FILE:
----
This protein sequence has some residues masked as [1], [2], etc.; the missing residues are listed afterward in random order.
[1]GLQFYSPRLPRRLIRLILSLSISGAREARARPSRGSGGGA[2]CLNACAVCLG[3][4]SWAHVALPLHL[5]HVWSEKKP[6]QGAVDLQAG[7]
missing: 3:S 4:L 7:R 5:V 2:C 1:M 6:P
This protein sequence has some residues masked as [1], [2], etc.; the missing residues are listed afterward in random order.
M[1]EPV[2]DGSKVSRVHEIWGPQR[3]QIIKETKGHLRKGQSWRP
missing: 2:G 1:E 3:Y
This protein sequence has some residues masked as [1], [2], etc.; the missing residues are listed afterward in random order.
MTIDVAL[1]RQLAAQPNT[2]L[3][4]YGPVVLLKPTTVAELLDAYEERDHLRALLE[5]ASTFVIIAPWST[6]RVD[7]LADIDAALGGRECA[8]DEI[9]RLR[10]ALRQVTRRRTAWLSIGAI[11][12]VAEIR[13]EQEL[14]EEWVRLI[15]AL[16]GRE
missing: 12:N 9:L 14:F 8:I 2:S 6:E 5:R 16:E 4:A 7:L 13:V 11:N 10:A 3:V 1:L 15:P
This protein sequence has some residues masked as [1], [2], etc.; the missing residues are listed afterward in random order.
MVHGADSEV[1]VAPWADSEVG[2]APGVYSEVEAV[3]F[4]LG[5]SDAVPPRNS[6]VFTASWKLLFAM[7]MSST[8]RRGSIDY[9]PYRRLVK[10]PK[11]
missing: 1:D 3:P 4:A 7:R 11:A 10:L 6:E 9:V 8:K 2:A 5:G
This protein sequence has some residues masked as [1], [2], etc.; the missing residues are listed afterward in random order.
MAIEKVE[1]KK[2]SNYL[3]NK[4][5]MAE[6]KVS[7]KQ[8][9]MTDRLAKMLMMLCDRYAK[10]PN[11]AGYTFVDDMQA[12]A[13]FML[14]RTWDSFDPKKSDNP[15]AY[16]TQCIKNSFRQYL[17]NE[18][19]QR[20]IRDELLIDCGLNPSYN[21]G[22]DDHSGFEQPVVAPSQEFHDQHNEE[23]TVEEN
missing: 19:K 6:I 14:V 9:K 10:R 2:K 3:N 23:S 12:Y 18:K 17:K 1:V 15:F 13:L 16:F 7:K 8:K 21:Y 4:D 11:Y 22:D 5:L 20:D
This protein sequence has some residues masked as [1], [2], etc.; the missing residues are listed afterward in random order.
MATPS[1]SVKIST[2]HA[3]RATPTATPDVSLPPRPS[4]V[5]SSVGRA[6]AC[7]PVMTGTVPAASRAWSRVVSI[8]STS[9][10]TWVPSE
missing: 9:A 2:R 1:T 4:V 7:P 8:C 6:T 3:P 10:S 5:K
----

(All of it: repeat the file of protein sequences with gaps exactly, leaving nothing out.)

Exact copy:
This protein sequence has some residues masked as [1], [2], etc.; the missing residues are listed afterward in random order.
[1]GLQFYSPRLPRRLIRLILSLSISGAREARARPSRGSGGGA[2]CLNACAVCLG[3][4]SWAHVALPLHL[5]HVWSEKKP[6]QGAVDLQAG[7]
missing: 3:S 4:L 7:R 5:V 2:C 1:M 6:P
This protein sequence has some residues masked as [1], [2], etc.; the missing residues are listed afterward in random order.
M[1]EPV[2]DGSKVSRVHEIWGPQR[3]QIIKETKGHLRKGQSWRP
missing: 2:G 1:E 3:Y
This protein sequence has some residues masked as [1], [2], etc.; the missing residues are listed afterward in random order.
MTIDVAL[1]RQLAAQPNT[2]L[3][4]YGPVVLLKPTTVAELLDAYEERDHLRALLE[5]ASTFVIIAPWST[6]RVD[7]LADIDAALGGRECA[8]DEI[9]RLR[10]ALRQVTRRRTAWLSIGAI[11][12]VAEIR[13]EQEL[14]EEWVRLI[15]AL[16]GRE
missing: 12:N 9:L 14:F 8:I 2:S 6:E 5:R 16:E 4:A 7:L 13:V 11:N 10:A 3:V 1:L 15:P
This protein sequence has some residues masked as [1], [2], etc.; the missing residues are listed afterward in random order.
MVHGADSEV[1]VAPWADSEVG[2]APGVYSEVEAV[3]F[4]LG[5]SDAVPPRNS[6]VFTASWKLLFAM[7]MSST[8]RRGSIDY[9]PYRRLVK[10]PK[11]
missing: 1:D 3:P 4:A 7:R 11:A 10:L 6:E 9:V 8:K 2:A 5:G
This protein sequence has some residues masked as [1], [2], etc.; the missing residues are listed afterward in random order.
MAIEKVE[1]KK[2]SNYL[3]NK[4][5]MAE[6]KVS[7]KQ[8][9]MTDRLAKMLMMLCDRYAK[10]PN[11]AGYTFVDDMQA[12]A[13]FML[14]RTWDSFDPKKSDNP[15]AY[16]TQCIKNSFRQYL[17]NE[18][19]QR[20]IRDELLIDCGLNPSYN[21]G[22]DDHSGFEQPVVAPSQEFHDQHNEE[23]TVEEN
missing: 19:K 6:I 14:V 9:K 10:R 2:K 3:N 23:S 12:Y 18:K 17:K 1:V 15:F 13:L 16:F 7:K 8:K 21:Y 4:D 11:Y 22:D 5:L 20:D
This protein sequence has some residues masked as [1], [2], etc.; the missing residues are listed afterward in random order.
MATPS[1]SVKIST[2]HA[3]RATPTATPDVSLPPRPS[4]V[5]SSVGRA[6]AC[7]PVMTGTVPAASRAWSRVVSI[8]STS[9][10]TWVPSE
missing: 9:A 2:R 1:T 4:V 7:P 8:C 6:T 3:P 10:S 5:K